|Crude oil inventories (weekly change)||3.4M barrels||8.0M barrels|
|Gasoline (weekly change)||-1.1M barrels||-1.5M barrels|
|Distillates (weekly change)||-3.0M barrels||-2.6M barrels|
Oil stocks keep rising, up 3.4 million barrels in the October 23 week to 480.0 million. Refinery demand for oil is moderate with refineries operating at 87.6 percent of capacity in the week, well down from 90 percent plus readings when output is active. Gasoline inventories fell 1.1 million barrels in the week with distillates down 3.0 million. But refineries may very well pick up output based on demand indications which are strong, up a year-on-year 3.4 percent for gasoline and up 10.0 for distillates. WTI, near $45.50, is up about 50 cents in early reaction to today's results.
The Energy Information Administration (EIA) provides weekly information on petroleum inventories in the U.S., whether produced here or abroad. The level of inventories helps determine prices for petroleum products.
Petroleum product prices are determined by supply and demand - just like any other good and service. During periods of strong economic growth, one would expect demand to be robust. If inventories are low, this will lead to increases in crude oil prices - or price increases for a wide variety of petroleum products such as gasoline or heating oil. If inventories are high and rising in a period of strong demand, prices may not need to increase at all, or as much. During a period of sluggish economic activity, demand for crude oil may not be as strong. If inventories are rising, this may push down oil prices.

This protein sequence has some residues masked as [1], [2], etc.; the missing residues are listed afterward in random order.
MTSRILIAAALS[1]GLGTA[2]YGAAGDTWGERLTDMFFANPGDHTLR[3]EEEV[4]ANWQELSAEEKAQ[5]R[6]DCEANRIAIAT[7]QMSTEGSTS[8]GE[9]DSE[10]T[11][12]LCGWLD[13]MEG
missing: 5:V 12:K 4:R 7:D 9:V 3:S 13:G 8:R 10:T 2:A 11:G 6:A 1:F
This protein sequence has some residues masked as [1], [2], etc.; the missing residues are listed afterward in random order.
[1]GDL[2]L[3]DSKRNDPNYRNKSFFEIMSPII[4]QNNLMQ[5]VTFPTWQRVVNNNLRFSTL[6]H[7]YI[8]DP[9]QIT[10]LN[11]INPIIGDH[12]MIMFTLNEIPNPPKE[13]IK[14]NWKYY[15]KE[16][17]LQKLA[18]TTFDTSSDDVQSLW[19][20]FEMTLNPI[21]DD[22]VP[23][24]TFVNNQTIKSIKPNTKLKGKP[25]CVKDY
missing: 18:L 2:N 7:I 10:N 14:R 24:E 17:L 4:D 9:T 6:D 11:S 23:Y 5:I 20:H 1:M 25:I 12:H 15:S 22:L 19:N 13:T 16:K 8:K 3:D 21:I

Crude oil is an important commodity in the global market. Prices fluctuate depending on supply and demand conditions in the world. Since oil is such an important part of the economy, it can also help determine the direction of inflation. In the U.S., consumer prices have moderated whenever oil prices have fallen, but have accelerated when oil prices have risen.
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